My Nametags was set up in 2004, by which time Norwegian MD Lars Andersen already had two young children of his own, allowing him to identify a gap in the market for high-quality name tags for children’s clothing, shoes and belongings such as lunch boxes, PE kit bags and books…
Originally available as iron-on labels, these were later expanded to include stick-on versions.
After building up the business in the UK, Ireland was the company’s first overseas market, “primarily because it was easier, as they also speak English there,” he notes. Linguistic preferences also informed the firm’s choice of second overseas market, as Lars points out: “I’m a French speaker, so that was a driver behind our choice to set up there.”
Language can be an area fraught with difficulty: “in the likes of Italy, English is seen as cool , but in France they weren’t keen on an English name, so we decided on calling the product ‘Eticol‘, a mix of the French words for label, school and [to] stick.”
Dealing with overseas markets can present its own challenges, as Lars knows only too well. Whereas in Ireland for instance there is already a good understanding of the product and customers just have to be convinced of the quality, in Italy it is a question of educating the parents, who may not appreciate the need for their children to use the labels in the first place.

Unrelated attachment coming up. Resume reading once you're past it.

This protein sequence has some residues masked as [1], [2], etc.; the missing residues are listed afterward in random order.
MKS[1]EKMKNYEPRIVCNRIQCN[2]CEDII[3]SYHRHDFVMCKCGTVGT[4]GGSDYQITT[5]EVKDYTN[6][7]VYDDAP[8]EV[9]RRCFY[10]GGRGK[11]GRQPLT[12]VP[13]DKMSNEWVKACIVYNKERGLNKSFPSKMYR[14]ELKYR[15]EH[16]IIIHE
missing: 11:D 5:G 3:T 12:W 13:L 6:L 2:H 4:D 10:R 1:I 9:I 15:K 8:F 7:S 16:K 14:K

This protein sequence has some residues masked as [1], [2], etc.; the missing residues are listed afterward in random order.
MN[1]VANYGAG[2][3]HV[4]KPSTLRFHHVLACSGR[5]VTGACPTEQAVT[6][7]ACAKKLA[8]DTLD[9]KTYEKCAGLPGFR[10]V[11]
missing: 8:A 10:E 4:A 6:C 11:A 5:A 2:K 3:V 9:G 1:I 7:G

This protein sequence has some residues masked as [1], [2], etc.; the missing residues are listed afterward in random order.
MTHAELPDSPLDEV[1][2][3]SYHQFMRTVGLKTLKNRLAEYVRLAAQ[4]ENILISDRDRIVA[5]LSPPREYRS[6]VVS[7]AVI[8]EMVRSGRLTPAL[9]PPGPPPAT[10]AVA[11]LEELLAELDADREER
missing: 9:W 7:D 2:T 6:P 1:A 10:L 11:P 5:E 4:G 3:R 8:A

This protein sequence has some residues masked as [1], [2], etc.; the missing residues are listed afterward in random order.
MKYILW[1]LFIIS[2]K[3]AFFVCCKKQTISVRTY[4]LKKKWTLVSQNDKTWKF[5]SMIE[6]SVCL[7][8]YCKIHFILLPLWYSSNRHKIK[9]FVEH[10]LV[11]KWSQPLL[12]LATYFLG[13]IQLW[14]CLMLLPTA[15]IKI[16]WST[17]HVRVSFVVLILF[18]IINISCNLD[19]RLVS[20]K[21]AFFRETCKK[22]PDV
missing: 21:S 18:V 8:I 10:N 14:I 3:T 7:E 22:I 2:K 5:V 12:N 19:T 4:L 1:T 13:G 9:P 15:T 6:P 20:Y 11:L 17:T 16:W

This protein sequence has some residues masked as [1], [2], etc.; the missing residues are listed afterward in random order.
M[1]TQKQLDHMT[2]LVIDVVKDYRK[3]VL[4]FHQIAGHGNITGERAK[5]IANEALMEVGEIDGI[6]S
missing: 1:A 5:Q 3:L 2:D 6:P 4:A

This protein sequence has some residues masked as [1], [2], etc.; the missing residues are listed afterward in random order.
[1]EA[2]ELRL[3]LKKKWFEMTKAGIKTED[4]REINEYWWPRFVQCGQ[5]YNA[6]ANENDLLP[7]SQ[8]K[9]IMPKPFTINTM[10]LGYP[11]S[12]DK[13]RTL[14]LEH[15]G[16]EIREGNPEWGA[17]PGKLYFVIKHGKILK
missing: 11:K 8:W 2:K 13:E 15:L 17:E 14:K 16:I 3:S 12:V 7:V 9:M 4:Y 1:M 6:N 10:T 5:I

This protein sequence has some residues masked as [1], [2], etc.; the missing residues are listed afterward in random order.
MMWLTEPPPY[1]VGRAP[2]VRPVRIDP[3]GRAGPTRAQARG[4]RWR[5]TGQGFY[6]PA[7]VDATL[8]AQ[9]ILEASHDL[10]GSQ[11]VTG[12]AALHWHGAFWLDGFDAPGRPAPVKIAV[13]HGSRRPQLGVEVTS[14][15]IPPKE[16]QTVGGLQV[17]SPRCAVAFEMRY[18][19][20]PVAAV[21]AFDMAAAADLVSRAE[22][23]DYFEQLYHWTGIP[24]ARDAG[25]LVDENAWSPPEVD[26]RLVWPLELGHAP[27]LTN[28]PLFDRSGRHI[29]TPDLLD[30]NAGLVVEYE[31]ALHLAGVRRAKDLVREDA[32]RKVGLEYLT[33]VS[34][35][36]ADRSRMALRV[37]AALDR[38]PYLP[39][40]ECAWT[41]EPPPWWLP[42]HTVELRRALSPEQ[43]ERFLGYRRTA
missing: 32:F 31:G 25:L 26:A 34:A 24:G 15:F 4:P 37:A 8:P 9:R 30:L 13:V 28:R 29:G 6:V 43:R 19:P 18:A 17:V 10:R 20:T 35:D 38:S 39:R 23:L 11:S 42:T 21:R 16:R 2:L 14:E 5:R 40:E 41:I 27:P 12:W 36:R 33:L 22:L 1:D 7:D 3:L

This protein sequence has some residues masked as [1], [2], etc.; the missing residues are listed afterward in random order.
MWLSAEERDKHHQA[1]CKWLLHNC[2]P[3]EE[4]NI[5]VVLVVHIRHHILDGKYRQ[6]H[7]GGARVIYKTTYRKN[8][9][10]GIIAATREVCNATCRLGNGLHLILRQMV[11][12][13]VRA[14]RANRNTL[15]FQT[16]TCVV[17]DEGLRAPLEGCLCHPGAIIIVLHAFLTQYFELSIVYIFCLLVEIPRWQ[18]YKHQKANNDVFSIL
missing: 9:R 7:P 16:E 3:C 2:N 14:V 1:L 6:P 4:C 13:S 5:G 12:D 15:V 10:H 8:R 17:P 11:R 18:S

Cultural issues also come into the equation; in the UK schools are happy to endorse the product to parents, but in France and Italy, where schools are seen as a public service, it is viewed as “a conflict of interest”, according to Lars.
He advises that companies interested in exporting should look into how much can be done from their home market, thereby obviating the need to set up local offices abroad. The company hires native speakers of the languages where it does business to staff its customer service teams, who are all based at its offices in southwest London.
Mynametags now exports to 60 countries globally and, although Europe represents the bulk of its business, Lars reports that they are geared up to deliver around the world.
“We visited Shanghai International Music Fair last year and made initial contact with Shanghai Musical Instruments. We met again at Frankfurt Music Fair, facilitated by the Music Industries Association, and struck the deal to supply them with 100 pianos a year for the next five years.”
Adam Cox, managing director of Yorkshire Pianos and a qualified piano technician
“So far, overseas sales represent eight per cent of turnover but we want to do more. Our research and design centre allows us to understand local markets and create outfits specifically for local cultures which, although they may differ, have a common factor of appreciating quality and value. We are using a specialist import/export service and have sought help in locating potential trading partners, on compliance issues and on market reports for various countries including the US and Germany.”
Jeffrey Fearnley, director of fancy dress costume manufacturer Fun Shack (UK) Ltd